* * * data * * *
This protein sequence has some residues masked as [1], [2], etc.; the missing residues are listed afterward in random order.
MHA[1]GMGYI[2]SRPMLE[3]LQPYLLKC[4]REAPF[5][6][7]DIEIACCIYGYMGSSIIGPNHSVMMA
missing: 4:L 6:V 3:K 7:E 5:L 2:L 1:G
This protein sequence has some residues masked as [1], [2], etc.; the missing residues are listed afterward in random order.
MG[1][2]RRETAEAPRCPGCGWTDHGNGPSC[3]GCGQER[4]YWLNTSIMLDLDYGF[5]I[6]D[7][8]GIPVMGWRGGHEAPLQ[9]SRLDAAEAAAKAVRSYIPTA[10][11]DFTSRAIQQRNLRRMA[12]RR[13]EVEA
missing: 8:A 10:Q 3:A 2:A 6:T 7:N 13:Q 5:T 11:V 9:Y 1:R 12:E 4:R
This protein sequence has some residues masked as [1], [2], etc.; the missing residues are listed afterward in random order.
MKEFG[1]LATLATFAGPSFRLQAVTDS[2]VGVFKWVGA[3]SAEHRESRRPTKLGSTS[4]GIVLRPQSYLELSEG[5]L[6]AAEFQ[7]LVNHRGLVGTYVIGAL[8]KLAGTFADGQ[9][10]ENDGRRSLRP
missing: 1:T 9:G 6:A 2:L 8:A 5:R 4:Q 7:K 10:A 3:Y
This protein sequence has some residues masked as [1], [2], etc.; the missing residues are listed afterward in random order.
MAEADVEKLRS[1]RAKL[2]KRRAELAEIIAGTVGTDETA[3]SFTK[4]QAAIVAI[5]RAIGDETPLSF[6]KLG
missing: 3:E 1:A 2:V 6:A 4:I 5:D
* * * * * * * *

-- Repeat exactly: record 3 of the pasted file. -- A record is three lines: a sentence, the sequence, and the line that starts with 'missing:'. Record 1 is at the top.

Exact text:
This protein sequence has some residues masked as [1], [2], etc.; the missing residues are listed afterward in random order.
MKEFG[1]LATLATFAGPSFRLQAVTDS[2]VGVFKWVGA[3]SAEHRESRRPTKLGSTS[4]GIVLRPQSYLELSEG[5]L[6]AAEFQ[7]LVNHRGLVGTYVIGAL[8]KLAGTFADGQ[9][10]ENDGRRSLRP
missing: 1:T 9:G 6:A 2:L 8:A 5:R 4:Q 7:K 10:A 3:Y